I've seen the following claim several times:

If $V$ is a vector space over $K$ with basis $\{e_1,\ldots,e_n\}$ then the basis to the kth exterior power of $V$ is given by the elements $$\{e_{i_1}\wedge e_{i_2}\wedge\cdots\wedge e_{i_k} \mid 1 \le i_1 < i_2 < \cdots < i_k \le n\}$$

Now, given some basic facts on exterior powers, it's not hard to show that the above set actually spans the $k$th exterior power. On the other hand, I've never seen a complete proof of the linear independence of this set. So my question is: What is the simplest way to show that $\{e_{i_1}\wedge e_{i_2}\wedge\cdots \wedge e_{i_k} \mid 1 \le i_1 < i_2 < \cdots < i_k \le n\}$ is linearly independent?

  • 3
    $\begingroup$ Careful; you use $k$ for both the underlying field and for an integer. $\endgroup$ – Qiaochu Yuan Jul 24 '11 at 23:29

We induct on $n - k$.

Suppose there exists a nontrivial linear dependence among the pure tensors you list in $\Lambda^k(V)$. Then not all of the tensors share the same components $e_i$, so there is some $i$ such that some tensor does not contain $e_i$ (and some other tensor does). Take the exterior product with $e_i$; this gives a linear dependence among a smaller number of pure tensors in $\Lambda^{k+1}(V)$. By repeating this argument we see that it suffices to show that no single pure tensor can be equal to zero. If $k < n$, then it suffices to take the exterior product with the rest of the basis so that we reduce to the case $k = n$. If $k = n$, it suffices to use any of the standard proofs that the determinant exists.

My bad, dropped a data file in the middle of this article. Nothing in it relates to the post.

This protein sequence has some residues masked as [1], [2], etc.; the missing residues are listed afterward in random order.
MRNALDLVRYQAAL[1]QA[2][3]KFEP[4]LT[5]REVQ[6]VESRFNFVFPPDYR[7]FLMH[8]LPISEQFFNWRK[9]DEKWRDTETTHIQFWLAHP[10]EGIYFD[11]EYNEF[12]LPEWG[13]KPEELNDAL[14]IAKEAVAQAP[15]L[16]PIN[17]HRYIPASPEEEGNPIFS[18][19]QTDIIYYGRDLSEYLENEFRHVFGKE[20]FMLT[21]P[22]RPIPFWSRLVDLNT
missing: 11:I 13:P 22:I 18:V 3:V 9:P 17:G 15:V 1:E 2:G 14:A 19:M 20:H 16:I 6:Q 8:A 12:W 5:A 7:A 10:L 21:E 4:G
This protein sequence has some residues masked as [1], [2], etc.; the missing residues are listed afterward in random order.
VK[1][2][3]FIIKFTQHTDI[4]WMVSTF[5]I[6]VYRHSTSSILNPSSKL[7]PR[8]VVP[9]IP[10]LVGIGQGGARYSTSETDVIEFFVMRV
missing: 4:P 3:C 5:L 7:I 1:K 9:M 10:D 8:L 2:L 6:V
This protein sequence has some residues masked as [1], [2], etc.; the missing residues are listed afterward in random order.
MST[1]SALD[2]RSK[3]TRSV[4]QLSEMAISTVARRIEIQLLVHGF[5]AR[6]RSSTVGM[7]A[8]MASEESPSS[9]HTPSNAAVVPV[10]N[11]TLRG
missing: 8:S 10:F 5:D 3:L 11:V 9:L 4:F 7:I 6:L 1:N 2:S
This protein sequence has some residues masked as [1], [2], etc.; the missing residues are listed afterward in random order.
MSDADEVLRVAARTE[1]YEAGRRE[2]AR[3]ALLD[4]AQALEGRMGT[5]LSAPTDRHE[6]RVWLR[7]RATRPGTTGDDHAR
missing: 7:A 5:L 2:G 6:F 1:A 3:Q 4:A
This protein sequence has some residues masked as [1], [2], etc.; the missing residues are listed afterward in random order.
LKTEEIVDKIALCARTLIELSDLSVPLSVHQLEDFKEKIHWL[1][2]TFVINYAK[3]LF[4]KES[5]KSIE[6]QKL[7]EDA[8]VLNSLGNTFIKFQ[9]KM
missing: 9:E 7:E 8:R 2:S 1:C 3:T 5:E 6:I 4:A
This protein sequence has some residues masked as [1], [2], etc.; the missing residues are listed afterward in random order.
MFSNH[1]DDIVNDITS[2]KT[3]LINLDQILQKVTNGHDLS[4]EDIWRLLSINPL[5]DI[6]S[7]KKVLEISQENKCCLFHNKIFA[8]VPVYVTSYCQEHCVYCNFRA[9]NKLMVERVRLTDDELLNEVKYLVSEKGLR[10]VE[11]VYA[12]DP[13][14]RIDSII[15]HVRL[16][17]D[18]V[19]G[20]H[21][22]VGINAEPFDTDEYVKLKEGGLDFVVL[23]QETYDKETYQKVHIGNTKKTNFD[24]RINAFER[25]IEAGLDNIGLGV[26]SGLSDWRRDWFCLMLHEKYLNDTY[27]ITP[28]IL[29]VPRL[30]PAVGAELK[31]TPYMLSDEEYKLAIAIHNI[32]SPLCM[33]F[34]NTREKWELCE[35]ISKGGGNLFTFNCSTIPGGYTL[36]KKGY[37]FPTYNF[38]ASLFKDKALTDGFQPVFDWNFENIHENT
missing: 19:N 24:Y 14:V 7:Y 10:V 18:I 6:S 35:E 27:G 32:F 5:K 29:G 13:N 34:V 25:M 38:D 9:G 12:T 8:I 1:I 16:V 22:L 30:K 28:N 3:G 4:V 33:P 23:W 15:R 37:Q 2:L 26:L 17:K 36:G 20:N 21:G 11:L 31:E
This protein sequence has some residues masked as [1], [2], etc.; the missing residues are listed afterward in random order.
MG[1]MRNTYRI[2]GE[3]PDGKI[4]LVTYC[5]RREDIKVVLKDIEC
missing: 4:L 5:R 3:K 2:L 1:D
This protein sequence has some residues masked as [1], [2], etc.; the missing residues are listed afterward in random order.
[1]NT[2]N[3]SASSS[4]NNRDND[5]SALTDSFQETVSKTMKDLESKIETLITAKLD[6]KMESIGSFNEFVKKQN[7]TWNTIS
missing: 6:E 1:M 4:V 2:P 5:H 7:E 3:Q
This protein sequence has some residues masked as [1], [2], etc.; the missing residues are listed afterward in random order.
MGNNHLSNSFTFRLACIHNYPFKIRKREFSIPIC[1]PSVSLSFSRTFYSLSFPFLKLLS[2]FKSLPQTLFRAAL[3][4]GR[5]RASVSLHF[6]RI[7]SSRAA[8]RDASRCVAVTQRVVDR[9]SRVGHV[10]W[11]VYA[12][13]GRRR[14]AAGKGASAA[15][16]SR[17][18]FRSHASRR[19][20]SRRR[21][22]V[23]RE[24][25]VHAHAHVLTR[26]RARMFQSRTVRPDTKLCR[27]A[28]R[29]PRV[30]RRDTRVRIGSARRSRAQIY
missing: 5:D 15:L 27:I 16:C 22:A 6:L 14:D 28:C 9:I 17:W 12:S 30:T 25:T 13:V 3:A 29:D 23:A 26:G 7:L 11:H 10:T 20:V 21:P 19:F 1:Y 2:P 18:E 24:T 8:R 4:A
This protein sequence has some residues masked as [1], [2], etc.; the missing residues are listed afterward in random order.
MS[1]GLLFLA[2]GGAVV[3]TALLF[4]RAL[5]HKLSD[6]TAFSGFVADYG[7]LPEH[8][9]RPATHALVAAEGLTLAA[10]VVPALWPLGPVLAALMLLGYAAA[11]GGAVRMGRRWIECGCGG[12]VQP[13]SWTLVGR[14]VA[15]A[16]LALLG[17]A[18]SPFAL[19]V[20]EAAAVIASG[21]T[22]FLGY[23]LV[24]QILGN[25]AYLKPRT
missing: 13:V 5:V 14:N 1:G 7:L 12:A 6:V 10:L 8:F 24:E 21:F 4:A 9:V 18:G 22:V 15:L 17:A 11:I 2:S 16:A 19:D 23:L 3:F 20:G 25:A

If you want an easy access reference, this book, which is available for free online has a proof of the statement you're looking for in section 2.3.2, basically it's their "lemma 3".


Your Answer

By clicking “Post Your Answer”, you agree to our terms of service, privacy policy and cookie policy

Not the answer you're looking for? Browse other questions tagged or ask your own question.